Dutch hackers get 200k for finding critical security leaks in Zoom

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Two Dutch hackers from Computest Security, Daan Keuper and Thijs Alkemade, have discovered critical security vulnerabilities in the video calling application Zoom. For discovering and reporting these critical security leaks, they will receive a reward of 200,000 dollars.

The security experts of Computest Security have found so-called zero-day vulnerabilities. These vulnerabilities have not been discovered before. The problems are so critical that hackers can remotely take over an entire system without the user noticing. The security problems are located in the Zoom client software that users have installed on their PC.

The ethical hackers managed to execute code on several computers. This enabled them to take over the entire system, gain access to all the data present, and gain access to the microphone and webcam. The user does not have to do anything for this. Only the presence of the Zoom client would be sufficient.

Keuper: “Zoom was already under fire last year because of the number of vulnerabilities. It was mainly about the security of the application itself and the possibility of watching and listening in on video calls. However, our discoveries go further. Due to vulnerabilities in the client, we were able to take over users’ entire systems. A serious privacy issue with which we qualified for participation in Pwn2Own and eventually won.”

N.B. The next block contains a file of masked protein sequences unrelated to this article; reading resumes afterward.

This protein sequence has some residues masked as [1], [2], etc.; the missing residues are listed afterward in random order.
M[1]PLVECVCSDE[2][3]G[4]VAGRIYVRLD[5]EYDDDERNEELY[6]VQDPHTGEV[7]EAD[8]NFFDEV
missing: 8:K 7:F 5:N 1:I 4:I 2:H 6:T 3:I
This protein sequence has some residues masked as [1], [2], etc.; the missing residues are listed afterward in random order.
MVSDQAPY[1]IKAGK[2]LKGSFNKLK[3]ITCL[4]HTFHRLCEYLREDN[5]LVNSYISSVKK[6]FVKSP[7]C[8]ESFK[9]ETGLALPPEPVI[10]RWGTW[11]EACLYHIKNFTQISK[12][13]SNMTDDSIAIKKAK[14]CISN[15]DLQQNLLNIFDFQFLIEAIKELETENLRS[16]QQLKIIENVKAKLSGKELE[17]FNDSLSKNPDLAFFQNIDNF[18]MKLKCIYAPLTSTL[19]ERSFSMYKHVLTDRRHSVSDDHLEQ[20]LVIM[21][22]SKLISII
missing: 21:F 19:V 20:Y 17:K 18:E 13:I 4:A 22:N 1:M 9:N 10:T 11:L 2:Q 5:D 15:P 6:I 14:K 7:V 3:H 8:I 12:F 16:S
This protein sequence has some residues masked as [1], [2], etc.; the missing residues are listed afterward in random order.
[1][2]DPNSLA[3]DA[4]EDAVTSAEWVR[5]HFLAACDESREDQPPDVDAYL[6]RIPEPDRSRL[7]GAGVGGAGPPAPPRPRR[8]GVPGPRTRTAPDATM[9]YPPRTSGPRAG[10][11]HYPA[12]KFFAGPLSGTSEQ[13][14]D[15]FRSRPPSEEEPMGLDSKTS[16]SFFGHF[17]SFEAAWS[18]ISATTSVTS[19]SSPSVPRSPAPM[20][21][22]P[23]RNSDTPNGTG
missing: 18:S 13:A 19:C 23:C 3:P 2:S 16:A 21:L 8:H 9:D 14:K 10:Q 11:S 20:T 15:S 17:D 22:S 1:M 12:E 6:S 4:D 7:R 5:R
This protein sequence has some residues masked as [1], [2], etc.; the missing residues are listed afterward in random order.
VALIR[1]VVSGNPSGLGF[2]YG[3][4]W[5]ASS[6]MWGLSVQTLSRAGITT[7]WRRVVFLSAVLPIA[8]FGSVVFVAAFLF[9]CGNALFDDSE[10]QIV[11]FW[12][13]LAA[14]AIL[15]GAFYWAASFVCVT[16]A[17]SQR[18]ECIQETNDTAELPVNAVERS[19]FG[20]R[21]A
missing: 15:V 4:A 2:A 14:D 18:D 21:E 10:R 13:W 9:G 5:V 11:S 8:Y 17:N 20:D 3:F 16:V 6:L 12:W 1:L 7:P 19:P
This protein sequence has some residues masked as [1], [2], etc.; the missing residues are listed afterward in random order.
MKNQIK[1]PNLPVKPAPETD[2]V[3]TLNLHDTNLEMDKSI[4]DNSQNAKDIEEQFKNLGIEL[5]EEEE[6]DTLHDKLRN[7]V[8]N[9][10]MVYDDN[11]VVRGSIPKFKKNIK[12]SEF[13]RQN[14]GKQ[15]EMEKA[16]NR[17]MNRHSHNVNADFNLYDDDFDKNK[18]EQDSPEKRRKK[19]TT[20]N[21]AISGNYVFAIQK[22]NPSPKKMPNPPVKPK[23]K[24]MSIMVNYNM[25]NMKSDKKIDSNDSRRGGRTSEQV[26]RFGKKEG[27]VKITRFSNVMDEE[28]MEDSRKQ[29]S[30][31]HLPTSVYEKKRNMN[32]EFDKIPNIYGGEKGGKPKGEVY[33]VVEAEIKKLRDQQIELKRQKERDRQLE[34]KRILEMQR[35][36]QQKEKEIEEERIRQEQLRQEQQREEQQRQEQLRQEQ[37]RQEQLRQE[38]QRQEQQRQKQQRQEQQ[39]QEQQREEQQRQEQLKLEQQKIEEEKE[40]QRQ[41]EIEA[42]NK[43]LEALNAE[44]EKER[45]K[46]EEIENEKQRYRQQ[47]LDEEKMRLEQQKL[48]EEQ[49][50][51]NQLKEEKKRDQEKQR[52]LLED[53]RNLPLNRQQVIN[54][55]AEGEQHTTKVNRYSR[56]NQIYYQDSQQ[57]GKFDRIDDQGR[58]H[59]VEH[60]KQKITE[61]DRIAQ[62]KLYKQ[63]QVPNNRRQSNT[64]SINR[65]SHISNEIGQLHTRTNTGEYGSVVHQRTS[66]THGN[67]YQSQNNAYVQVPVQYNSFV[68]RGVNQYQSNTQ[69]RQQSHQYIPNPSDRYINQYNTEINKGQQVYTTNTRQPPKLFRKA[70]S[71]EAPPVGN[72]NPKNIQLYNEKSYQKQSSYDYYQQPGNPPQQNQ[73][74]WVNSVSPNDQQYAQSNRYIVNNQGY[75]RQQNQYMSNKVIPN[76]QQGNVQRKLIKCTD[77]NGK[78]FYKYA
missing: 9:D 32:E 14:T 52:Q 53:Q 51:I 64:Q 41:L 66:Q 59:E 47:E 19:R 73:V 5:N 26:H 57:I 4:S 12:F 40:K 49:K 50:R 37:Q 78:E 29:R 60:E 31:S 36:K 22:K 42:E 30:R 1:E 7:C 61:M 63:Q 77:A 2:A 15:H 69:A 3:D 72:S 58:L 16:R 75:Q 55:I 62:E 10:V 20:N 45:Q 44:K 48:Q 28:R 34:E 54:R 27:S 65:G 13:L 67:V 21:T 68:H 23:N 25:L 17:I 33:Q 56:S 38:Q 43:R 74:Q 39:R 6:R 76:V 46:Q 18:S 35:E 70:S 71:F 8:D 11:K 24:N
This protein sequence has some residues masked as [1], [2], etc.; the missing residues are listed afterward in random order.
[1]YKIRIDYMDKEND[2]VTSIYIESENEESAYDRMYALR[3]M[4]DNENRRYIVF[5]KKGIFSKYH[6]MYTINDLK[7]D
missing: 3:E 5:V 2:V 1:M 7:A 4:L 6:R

We wrote an extensive article about Zoom’s problems early last year: Staggering: Zoom totally ignored security and privacy of customers. The company then took a lot of action to solve the problems. For 90 days, everything was put aside to improve security. New encryptions were applied, and various other measures were taken. We also reported on this at the time: How video platform Zoom got its security in check.

It appears that it was all insufficient, and Zoom is still struggling with the necessary security problems. Fortunately for Zoom, this time it involved ethical hackers. The 200,000 dollars compensation that the gentlemen receive for finding the problems and reporting them to Zoom is more than worth it. If these security leaks had fallen into the wrong hands, the damage would have been a lot worse.


Computest Security hackers were allowed to present their findings during the international hacker competition Pwn2Own, part of the security conference CanSecWest. Large technology companies such as Adobe, Google, Microsoft and Tesla have been participating in Pwn2Own for some time now to have their software tested by ethical hackers. Now that we have started working from home on a massive scale, the tools used for this purpose have become an attractive target for hackers. This made the organisation decide to add the new category Enterprise Communications this year. This was the first time that Zoom was included in the programme. Hopefully not for the last time.